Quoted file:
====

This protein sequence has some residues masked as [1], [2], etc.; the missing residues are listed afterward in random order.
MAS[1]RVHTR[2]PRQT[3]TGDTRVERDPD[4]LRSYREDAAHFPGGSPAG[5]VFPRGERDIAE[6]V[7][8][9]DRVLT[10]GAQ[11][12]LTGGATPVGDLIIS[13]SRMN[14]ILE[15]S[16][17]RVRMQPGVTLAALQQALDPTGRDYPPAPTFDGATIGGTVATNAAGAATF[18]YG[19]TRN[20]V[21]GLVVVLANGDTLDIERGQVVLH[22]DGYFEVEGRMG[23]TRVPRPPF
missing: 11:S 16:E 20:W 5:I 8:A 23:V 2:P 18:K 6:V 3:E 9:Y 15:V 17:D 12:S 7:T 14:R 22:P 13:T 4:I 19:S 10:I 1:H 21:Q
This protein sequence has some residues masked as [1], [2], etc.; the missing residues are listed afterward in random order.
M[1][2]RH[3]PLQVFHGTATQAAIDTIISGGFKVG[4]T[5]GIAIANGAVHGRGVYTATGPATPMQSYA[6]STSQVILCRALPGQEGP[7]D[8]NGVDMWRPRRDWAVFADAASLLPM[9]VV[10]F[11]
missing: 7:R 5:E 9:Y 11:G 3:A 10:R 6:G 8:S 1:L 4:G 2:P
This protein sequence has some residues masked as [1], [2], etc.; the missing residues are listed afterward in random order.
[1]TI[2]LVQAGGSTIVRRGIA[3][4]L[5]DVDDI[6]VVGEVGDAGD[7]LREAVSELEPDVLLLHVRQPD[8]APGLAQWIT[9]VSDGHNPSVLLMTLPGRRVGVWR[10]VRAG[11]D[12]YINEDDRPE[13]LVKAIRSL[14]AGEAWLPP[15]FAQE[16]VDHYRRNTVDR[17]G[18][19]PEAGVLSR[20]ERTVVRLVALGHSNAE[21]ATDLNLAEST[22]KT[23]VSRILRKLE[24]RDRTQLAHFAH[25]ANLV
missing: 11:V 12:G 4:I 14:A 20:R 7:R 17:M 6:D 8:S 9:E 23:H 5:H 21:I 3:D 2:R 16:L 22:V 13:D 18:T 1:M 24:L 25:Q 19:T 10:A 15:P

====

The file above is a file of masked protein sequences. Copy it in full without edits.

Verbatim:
This protein sequence has some residues masked as [1], [2], etc.; the missing residues are listed afterward in random order.
MAS[1]RVHTR[2]PRQT[3]TGDTRVERDPD[4]LRSYREDAAHFPGGSPAG[5]VFPRGERDIAE[6]V[7][8][9]DRVLT[10]GAQ[11][12]LTGGATPVGDLIIS[13]SRMN[14]ILE[15]S[16][17]RVRMQPGVTLAALQQALDPTGRDYPPAPTFDGATIGGTVATNAAGAATF[18]YG[19]TRN[20]V[21]GLVVVLANGDTLDIERGQVVLH[22]DGYFEVEGRMG[23]TRVPRPPF
missing: 11:S 16:E 20:W 5:I 8:A 23:V 2:P 18:K 6:V 3:E 9:Y 15:V 17:D 12:S 7:T 14:R 22:P 13:T 4:I 19:S 10:I 1:H 21:Q
This protein sequence has some residues masked as [1], [2], etc.; the missing residues are listed afterward in random order.
M[1][2]RH[3]PLQVFHGTATQAAIDTIISGGFKVG[4]T[5]GIAIANGAVHGRGVYTATGPATPMQSYA[6]STSQVILCRALPGQEGP[7]D[8]NGVDMWRPRRDWAVFADAASLLPM[9]VV[10]F[11]
missing: 7:R 5:E 9:Y 11:G 3:A 10:R 6:G 8:S 1:L 4:G 2:P
This protein sequence has some residues masked as [1], [2], etc.; the missing residues are listed afterward in random order.
[1]TI[2]LVQAGGSTIVRRGIA[3][4]L[5]DVDDI[6]VVGEVGDAGD[7]LREAVSELEPDVLLLHVRQPD[8]APGLAQWIT[9]VSDGHNPSVLLMTLPGRRVGVWR[10]VRAG[11]D[12]YINEDDRPE[13]LVKAIRSL[14]AGEAWLPP[15]FAQE[16]VDHYRRNTVDR[17]G[18][19]PEAGVLSR[20]ERTVVRLVALGHSNAE[21]ATDLNLAEST[22]KT[23]VSRILRKLE[24]RDRTQLAHFAH[25]ANLV
missing: 11:V 12:G 4:I 14:A 20:R 7:R 17:M 6:D 8:S 9:E 23:H 5:H 21:I 3:D 2:R 16:L 22:V 13:D 18:T 1:M 24:L 25:Q 19:T 10:A 15:P